- Store monetary value over time. While not immediately different to say, putting your money in a bank account, Bitcoin isn’t inflated away at 2-3% (or 9.1% at the moment!) each year. Instead it has a current inflation rate of 1.68% which reduces every ~4 years in a set way. Simply keeping your money stored throughout time (10 years, 100 years) and it not being siphoned away or debased by taxes / inflation / companies going bankrupt is a major Bitcoins use.
- Store monetary value without anyone’s permission. While this might seem like a trivial thing to be able to do to anyone that has a bank account in a first world country, billions of people in the world cannot get a bank account and thus, can never save their money long term, send it to others or receive it for activities like running a business. With Bitcoin, this is now free for anyone with a smartphone to use forever.
- Store monetary value beyond the reach of a government. For those in first world countries, this isn’t a big concern as currencies like the dollar or the Euro don’t suffer from hyperinflation. For billions more people under authoritarian regimes or double or triple digit inflation this is a critical use. Most of these people have no choice but to use the currency of their country, currencies that are often seized by tyrants, inflated away to nothingness or just declared worthless overnight. Bitcoin gives them a choice and a impenetrable safe storage place for the first time in history.
- Send money overseas instantly and cheaply. If you’ve ever tried to send someone overseas $10 (or even a larger amount) you’ll know how difficult, slow and costly that “simple” exercise can be. It involves multiple banks, currency conversions, fees and intense privacy invasive “checks”. By contrast, with Bitcoin you can send anything from $1 to the aforementioned billions with final settlement occurring in minutes and for cents. For more info, check out our detailed piece How Long Does Bitcoin Take To Send?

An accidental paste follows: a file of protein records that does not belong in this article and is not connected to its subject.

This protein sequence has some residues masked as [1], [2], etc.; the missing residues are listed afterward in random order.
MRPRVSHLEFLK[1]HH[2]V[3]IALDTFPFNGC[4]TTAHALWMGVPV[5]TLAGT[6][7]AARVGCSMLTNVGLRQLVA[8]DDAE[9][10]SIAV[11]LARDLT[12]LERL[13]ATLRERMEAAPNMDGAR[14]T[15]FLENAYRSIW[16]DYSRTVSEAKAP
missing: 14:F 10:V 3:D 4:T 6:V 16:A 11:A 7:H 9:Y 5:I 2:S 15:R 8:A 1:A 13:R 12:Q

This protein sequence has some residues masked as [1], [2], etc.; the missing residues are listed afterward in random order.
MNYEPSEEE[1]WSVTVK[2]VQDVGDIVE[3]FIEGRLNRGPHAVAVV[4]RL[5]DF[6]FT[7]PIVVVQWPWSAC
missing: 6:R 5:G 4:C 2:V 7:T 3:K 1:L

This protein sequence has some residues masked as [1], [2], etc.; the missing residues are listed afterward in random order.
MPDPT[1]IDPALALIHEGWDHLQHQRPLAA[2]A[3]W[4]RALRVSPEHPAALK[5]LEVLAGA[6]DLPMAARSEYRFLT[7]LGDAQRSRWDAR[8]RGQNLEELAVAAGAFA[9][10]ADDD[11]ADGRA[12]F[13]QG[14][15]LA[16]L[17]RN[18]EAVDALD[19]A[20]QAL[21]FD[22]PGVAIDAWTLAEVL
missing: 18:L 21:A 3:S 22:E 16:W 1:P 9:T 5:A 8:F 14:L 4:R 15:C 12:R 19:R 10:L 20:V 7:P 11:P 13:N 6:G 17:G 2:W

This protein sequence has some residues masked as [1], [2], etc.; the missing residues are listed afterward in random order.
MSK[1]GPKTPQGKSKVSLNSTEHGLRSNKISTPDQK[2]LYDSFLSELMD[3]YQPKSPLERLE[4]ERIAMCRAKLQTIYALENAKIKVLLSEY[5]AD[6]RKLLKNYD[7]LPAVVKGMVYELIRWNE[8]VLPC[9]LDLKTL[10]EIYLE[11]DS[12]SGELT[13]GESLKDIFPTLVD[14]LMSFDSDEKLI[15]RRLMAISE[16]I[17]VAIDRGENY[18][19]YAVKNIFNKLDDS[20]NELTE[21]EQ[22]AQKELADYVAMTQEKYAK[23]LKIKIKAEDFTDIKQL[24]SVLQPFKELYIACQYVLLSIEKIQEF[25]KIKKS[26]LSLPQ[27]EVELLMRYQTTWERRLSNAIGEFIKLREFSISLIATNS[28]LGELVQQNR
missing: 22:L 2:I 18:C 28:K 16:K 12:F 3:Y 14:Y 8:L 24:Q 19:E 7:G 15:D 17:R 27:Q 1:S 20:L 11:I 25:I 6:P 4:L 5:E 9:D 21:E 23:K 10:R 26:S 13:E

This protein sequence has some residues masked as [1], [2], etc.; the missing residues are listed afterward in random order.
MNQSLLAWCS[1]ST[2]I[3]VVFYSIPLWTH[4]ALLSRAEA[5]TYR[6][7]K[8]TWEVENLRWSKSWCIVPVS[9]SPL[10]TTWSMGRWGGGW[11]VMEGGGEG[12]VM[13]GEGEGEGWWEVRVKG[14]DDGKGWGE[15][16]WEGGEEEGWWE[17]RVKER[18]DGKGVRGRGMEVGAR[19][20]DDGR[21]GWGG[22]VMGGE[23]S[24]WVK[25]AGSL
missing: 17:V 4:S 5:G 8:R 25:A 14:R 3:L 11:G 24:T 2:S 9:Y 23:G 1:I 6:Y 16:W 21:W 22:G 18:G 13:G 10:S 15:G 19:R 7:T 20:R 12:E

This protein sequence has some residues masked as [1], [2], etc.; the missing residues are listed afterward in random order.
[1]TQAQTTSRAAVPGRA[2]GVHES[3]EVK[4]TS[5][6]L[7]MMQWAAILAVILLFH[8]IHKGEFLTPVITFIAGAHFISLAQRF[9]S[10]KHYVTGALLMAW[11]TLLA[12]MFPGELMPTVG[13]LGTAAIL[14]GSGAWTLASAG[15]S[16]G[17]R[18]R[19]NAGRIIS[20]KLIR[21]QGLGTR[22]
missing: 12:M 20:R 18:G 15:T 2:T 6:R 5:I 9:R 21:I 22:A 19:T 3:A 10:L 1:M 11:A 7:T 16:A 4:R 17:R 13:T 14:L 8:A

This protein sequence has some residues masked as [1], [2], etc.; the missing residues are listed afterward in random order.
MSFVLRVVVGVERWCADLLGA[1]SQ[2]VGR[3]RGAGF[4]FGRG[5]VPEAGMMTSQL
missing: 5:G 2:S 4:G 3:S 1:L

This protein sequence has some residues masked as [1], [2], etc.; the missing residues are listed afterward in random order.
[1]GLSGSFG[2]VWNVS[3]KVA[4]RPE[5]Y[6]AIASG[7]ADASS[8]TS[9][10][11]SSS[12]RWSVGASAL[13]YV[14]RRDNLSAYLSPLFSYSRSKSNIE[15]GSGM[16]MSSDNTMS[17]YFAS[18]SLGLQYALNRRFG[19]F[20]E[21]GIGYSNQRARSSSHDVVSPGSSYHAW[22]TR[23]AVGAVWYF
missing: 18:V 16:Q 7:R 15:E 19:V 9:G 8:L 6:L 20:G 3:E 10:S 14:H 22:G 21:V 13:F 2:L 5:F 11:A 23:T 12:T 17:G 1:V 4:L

- Send free and instant Remittance. Remittance is a multi-billion dollar industry that charges horrendous fees (5%-50%) and takes weeks over the legacy financial rails. With Bitcoin and the Lightning Network remittance can be instant and free for everyone. Being entirely online it also saves people from having to travel for hours every week just to withdraw the money from a physical location where they have a high chance of being robbed.
- Transact without being banned. While you might think of terrorists or drug lords as the only “baddies” being banned by banks, there are many countries where simply being female means you cannot have a bank account. Sex workers (and even those simply discussing sex) are also often banned or demonetised. Bitcoin allows for them to transact and have access once again.
- Take their wealth with them when fleeing a country. Even in Europe, fleeing a war torn country isn’t off the table these days and with Bitcoin you can take any amount of wealth with you either with a Hardware Wallet (also sometimes called a Signing Device that’s basically just a USB drive) or by even just remembering 12 short words.